Appointments

July 2, 2009

The pro vice-chancellor and chief executive of University Campus Suffolk has announced his retirement. Bob Anderson, who has been in the post since January 2006, has steered the institution from its foundation and will step down in September.

An academic expert in enterprise and entrepreneurship has been honoured for his work in the field. John Thompson, Roger M. Bale professor of entrepreneurship at the University of Huddersfield, is one of ten people presented with the Queen's Award for Enterprise Promotion 2009. He was nominated thanks to his involvement with the new Enterprise Development bachelors degree at Huddersfield Business School, which requires students to start their own businesses as part of the course.

The Government's Chief Medical Officer, Liam Donaldson, will join Newcastle University as its chancellor. Sir Liam has been Chief Medical Officer for England and the UK's Chief Medical Adviser since 1998, and is currently involved in advising the Government about methods to combat the global swine flu pandemic. He succeeds Chris Patten, the former governor of Hong Kong, who is retiring after ten years in the role.

Imyhamy Dharmadasa has been appointed president of the Association of Professional Sri Lankans in the UK. The professor of electronic materials and devices at Sheffield Hallam University is an expert in the field of solar energy, and is currently working with the Sri Lanka Sustainable Energy Authority to help the country fulfil its goal to ditch fossil fuels and become a "renewable energy island".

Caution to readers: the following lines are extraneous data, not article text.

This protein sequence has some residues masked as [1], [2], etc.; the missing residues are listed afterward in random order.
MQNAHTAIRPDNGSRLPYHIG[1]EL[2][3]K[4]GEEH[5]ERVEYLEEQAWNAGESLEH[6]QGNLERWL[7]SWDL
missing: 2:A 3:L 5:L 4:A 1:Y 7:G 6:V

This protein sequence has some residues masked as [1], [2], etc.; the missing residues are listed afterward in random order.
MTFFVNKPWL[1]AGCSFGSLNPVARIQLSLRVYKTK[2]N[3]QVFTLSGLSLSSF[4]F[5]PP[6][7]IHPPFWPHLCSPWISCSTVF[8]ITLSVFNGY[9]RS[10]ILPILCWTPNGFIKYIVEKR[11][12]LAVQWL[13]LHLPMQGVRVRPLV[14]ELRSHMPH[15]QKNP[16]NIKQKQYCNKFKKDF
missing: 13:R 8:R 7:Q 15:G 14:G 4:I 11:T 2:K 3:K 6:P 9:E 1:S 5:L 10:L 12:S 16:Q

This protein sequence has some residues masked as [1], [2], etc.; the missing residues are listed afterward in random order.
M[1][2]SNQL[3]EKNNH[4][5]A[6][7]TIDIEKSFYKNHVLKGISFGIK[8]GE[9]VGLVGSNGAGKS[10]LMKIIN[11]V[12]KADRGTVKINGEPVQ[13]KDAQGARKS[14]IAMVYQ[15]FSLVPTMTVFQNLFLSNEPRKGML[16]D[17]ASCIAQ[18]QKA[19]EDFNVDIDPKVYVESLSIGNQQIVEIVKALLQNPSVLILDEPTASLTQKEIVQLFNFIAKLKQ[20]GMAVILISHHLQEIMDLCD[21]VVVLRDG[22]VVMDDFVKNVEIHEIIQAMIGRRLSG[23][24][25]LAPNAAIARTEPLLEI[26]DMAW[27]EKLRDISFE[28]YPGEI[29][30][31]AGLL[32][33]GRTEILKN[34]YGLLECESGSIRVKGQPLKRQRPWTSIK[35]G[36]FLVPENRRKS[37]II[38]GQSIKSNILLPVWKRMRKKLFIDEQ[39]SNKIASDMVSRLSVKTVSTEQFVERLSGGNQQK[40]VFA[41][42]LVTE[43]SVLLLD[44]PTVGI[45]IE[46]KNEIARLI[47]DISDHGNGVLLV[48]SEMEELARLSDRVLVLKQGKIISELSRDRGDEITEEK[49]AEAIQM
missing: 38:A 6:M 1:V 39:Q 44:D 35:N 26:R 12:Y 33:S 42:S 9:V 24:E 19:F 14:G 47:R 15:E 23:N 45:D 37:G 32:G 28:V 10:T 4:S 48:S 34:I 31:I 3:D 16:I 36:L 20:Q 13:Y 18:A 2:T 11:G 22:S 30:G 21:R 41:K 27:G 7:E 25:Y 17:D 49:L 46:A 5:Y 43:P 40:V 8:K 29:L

The University of Wolverhampton has appointed Henry Gun-Why as its director of facilities. He previously held senior management posts at the University of Liverpool and the Science and Technology Facilities Council, and will assume responsibility for Wolverhampton's capital programmes in areas including property, estates and facilities.

David Kirk has been made chairman of physical education and sport at the University of Bedfordshire. Professor Kirk was formerly pro vice- chancellor for research and professor of physical education and youth sport at Leeds Metropolitan University. Prior to that he was professor of physical education and youth sport at Loughborough University.

Three scientists have joined the Astrophysics Research Centre at Queen's University Belfast. They are: David Jess, winner of a postdoctoral research fellowship from the Science and Technology Facilities Council, whose research will focus on the outer layers of the Sun; Henry Hsieh, also an STFC postdoctoral fellowship holder, who will investigate a type of icy comet that orbits the Asteroid Belt; and Pedro Lacerda, one of the first recipients of a Royal Society Newton International fellowship, whose work centres on the properties of bodies orbiting the Sun.

Terence Stephenson has been appointed Nuffield professor of child health at one of the world's largest centres for paediatric research. He joins University College London's Institute of Child Health, which trains paediatric specialists and conducts research into the causes and prevention of childhood diseases. Professor Stephenson was previously professor of child health and dean of the University of Nottingham Medical School, and non-executive director of the Nottingham University Hospitals NHS Trust. He was recently elected president of the Royal College of Paediatrics and Child Health.